Mauritania is a country in West Africa that hosts the world’s largest open pit iron mines. The trade of this mineral is one of the country’s main economic resources and comes to on to market via a continuous circular railway which connects the mines to refineries where the iron is processed and finally shipped to port for export.
There is a railway line linking Zouerate, in the centre of the country, location of the most important iron mine, to Nouadhibou, the main port and also home to the refineries that are the backbone for this industry. The so-called “Iron Train” is the longest train in the world. It is over 2.5 km long, and made up of innumerous freight cars and only two passenger carriages. The train leaves the port empty to reach the mines where the ore is loaded ready to go back to Nouadhibou to be refined and sold. The trip lasts more than 18 hours and the convoy covers this route once every two days.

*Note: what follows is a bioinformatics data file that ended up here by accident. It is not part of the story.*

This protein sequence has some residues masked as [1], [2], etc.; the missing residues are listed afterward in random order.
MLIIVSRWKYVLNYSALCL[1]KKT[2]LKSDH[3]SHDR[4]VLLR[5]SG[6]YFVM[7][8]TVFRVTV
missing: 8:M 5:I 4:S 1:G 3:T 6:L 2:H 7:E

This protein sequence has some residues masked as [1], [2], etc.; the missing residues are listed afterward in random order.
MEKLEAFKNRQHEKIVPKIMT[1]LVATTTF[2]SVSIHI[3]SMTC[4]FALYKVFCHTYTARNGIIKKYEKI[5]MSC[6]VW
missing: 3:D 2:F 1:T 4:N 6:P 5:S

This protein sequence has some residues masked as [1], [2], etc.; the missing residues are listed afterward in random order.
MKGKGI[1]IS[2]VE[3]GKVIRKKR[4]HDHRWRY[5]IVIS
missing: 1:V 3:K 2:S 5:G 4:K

In addition to being used for the transportation of minerals, the train is the fastest means of transport for Mauritanians who need to go from the coast to the desert. Passengers not only use it for themselves, but also for their livelihoods. For example, many herders use the Iron Train to move their herds and many others undertake the journey in search of work in the mines.